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OPEC agrees to first oil output cut since 2008, Saudis take ‘big hit’

OPEC agrees to first oil output cut since 2008, Saudis take ‘big hit’

Non-OPEC Russia will join output cuts for the first time in 15 years


OPEC has agreed its first oil output cuts since 2008 after Saudi Arabia accepted “a big hit” on its production and dropped its demand on arch-rival Iran to slash output, pushing up crude prices by around 10 per cent.

Fast-growing producer Iraq also agreed to curtail its booming output, while non-OPEC Russia will join output cuts for the first time in 15 years to help the Organization of the Petroleum Exporting Countries prop up oil prices.

“OPEC has proved to the sceptics that it is not dead. The move will speed up market rebalancing and erosion of the global oil glut,” said OPEC watcher Amrita Sen from consultancy Energy Aspects.

The cut did not come without a casualty, however. Indonesia, the producer group’s only East Asian member, said it would suspend its membership after rejoining only this year as it was not willing to comply with the output cuts sought.

Following news of the deal, the price for Brent crude futures, the international benchmark for oil prices, surged to settle up nearly 9 per cent. They eased slightly in early Asian trading on concerns that other producers, especially U.S. shale drillers, could fill any gap.

The agreement came despite huge political hurdles. Iran and Russia are effectively fighting two proxy wars against Saudi Arabia, in Yemen and Syria, and many sceptics had said the countries would struggle to find a compromise.

Saudi Energy Minister Khalid al-Falih said ahead of the meeting that the kingdom was prepared to accept “a big hit” on production to get a deal done.

“I think it is a good day for the oil markets, it is a good day for the industry and … it should be a good day for the global economy. I think it will be a boost to global economic growth,” he told reporters after the decision.


Some observers were more cautious.

“This is an agreement to cap production levels, not export levels,” British bank Barclays said in a note. “The outcome is consistent with … what OPEC production levels were expected to be in 2017, irrespective of the deal reached.”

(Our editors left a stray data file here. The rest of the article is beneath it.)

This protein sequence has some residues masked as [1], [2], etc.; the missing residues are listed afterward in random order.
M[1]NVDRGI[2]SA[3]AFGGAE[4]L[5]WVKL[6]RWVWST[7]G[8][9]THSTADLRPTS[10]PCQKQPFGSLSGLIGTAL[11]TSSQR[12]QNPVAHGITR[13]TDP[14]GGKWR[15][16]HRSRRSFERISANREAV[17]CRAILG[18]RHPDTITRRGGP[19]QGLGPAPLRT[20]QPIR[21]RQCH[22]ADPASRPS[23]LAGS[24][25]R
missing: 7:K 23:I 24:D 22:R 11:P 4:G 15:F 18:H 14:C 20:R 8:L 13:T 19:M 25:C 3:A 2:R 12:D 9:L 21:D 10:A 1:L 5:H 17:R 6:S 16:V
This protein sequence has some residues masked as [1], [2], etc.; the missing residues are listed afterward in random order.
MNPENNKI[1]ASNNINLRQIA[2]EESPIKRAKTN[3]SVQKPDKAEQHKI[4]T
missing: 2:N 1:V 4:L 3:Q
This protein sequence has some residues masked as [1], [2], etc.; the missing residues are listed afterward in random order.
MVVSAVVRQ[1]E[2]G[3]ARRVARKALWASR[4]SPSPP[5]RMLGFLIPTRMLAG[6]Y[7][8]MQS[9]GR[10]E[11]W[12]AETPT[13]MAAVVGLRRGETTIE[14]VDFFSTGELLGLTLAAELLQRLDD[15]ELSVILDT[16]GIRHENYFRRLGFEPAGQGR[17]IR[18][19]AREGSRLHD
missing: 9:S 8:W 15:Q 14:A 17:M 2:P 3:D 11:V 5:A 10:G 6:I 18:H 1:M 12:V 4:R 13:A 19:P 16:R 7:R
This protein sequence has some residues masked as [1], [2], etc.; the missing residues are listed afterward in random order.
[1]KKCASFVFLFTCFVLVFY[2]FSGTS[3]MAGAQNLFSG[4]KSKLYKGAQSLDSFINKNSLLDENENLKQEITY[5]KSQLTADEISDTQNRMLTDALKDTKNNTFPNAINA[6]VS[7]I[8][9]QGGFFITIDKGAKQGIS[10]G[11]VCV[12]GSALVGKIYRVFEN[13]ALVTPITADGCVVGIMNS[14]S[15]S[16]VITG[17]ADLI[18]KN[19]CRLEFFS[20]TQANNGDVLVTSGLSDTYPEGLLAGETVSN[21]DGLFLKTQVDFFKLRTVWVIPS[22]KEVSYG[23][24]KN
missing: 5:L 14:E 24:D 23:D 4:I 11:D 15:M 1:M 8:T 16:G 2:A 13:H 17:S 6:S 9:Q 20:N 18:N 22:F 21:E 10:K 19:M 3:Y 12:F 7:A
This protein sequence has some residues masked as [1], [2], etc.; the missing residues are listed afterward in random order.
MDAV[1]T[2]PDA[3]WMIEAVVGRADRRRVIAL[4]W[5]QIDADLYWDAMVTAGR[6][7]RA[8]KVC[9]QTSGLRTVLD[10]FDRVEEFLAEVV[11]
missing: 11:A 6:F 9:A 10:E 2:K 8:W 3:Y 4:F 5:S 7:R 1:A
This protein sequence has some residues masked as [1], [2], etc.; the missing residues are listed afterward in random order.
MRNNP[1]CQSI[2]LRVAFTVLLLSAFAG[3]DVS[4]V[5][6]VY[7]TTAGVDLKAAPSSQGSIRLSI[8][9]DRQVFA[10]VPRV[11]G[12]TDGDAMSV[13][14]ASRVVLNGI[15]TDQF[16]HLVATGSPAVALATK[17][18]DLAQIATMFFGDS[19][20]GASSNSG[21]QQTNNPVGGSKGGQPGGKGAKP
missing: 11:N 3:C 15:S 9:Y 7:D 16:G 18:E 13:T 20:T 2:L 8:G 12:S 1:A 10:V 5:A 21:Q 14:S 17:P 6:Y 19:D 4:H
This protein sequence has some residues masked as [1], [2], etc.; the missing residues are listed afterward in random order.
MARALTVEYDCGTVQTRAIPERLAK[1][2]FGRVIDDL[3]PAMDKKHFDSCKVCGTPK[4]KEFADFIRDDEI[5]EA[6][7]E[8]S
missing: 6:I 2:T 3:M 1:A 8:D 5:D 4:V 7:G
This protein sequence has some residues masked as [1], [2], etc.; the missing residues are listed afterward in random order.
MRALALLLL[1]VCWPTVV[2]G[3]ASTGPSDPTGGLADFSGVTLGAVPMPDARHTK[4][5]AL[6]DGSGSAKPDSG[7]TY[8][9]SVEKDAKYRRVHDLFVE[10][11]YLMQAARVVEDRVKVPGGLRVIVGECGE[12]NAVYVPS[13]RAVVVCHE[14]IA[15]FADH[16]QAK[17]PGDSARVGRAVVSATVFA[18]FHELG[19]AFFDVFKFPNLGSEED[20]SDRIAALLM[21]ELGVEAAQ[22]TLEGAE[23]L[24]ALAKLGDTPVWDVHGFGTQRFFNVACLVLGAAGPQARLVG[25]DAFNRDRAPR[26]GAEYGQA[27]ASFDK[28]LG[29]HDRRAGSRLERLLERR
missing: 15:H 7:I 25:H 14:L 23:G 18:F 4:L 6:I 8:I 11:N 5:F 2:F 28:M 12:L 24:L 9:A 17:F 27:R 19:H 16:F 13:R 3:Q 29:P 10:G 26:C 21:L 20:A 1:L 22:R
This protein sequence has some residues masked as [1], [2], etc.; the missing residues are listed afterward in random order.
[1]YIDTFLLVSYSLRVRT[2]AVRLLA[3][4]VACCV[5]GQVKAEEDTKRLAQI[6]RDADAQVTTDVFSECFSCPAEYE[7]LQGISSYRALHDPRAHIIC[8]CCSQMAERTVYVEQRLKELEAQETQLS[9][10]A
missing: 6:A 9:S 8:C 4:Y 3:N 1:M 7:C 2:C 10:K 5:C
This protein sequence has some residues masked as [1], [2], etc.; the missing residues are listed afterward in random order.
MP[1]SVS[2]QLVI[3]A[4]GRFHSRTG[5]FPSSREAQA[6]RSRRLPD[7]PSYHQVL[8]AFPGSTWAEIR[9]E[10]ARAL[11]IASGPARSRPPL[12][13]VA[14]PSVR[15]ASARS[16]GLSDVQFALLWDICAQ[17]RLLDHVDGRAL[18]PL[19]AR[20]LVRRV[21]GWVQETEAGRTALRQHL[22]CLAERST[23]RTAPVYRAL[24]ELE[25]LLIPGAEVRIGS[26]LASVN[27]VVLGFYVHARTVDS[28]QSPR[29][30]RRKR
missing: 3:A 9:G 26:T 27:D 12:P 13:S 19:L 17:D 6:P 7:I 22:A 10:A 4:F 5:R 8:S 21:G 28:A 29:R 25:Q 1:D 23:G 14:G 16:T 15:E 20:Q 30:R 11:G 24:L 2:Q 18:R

Despite Wednesday’s price surge, oil prices are still only at levels last seen in September and October, when plans for a cut were first announced, and are at less than half their levels of mid-2014, when the glut started.

OPEC produces a third of global oil, or around 33.6 million barrels per day, and under the Wednesday deal it would reduce output by around 1.2 million bpd from January 2017.

That would take its output to January 2016 levels, when prices fell to over 10 year lows.

Saudi Arabia will take the lion’s share of cuts by reducing output by almost 0.5 million bpd to 10.06 million bpd. Its Gulf OPEC allies – the United Arab Emirates, Kuwait and Qatar – would cut by a total 0.3 million bpd.

Iraq, which had insisted on higher output quotas to fund its fight against Islamic State militants, unexpectedly agreed to reduce production – by 0.2 million bpd.

Iran was allowed to boost production slightly from its October level – a victory for Tehran, which has long argued it needs to regain market share lost under Western sanctions.


Falih had long insisted OPEC would limit output only if non-OPEC producers contributed.

OPEC president Qatar said non-OPEC producers had agreed to reduce output by a further 0.6 million bpd, of which Russia would contribute some 0.3 million.

Russia had previously resisted participating and instead pushed production to new records in recent months.

“Russia will gradually cut output in the first half of 2017 by up to 300,000 barrels per day, on a tight schedule as technical capabilities allow,” Russian Energy Minister Alexander Novak said from Moscow.

Novak, who spoke an hour after OPEC announced its deal, did not say from which output levels Russia would cut.

Non-OPEC Azerbaijan and Kazakhstan have said they might also cut.

“With the deal agreed to in principle and country level quotas established, focus will now shift to implementation,” Goldman Sachs said in a note to clients.

OPEC will hold talks with non-OPEC producers on Dec. 9. The organisation will also have its next meeting on May 25 to monitor the deal and could extend it for six months, Qatar said.


Indonesia, the cartel’s only Asian member, said it would suspend its membership as it wasn’t willing to cut its production as agreed by OPEC.

“The meeting… requested for Indonesia to cut around 5 per cent of its production or around 37,000 barrels per day… As a net oil importing country, a cut to production capacity would not benefit Indonesia,” the country’s Energy and Mineral Resources Ministry said in a statement.

Indonesia has a patchy OPEC membership history. After first joining in 1962, it left in 2009 as dwindling production meant that Southeast Asia’s most populous country had become a net importer of crude oil, which is against OPEC’s statute for full membership.

Despite this, it re-joined OPEC in early 2016. Indonesia’s suspension will not affect OPEC’s overall reduction as its share of cuts will be redistributed among other members.


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